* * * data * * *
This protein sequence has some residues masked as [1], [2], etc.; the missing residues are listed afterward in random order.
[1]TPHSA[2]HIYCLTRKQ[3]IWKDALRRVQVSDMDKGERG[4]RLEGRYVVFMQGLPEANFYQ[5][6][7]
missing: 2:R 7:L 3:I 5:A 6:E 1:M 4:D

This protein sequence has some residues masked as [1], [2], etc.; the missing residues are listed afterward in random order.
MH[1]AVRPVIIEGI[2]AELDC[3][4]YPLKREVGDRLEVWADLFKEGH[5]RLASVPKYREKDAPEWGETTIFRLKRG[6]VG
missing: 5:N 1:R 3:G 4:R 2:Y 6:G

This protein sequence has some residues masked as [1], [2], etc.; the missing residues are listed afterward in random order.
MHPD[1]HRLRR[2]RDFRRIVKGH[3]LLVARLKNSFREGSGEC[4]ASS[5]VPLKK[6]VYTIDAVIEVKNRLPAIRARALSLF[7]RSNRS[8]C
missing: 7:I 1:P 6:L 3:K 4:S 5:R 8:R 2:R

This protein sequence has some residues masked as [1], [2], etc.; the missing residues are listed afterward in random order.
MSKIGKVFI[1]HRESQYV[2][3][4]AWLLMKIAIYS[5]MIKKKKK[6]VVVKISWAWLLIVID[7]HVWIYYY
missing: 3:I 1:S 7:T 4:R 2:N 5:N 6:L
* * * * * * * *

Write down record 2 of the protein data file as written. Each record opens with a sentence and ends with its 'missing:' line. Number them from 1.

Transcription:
This protein sequence has some residues masked as [1], [2], etc.; the missing residues are listed afterward in random order.
MH[1]AVRPVIIEGI[2]AELDC[3][4]YPLKREVGDRLEVWADLFKEGH[5]RLASVPKYREKDAPEWGETTIFRLKRG[6]VG
missing: 5:N 1:R 3:G 4:R 2:Y 6:G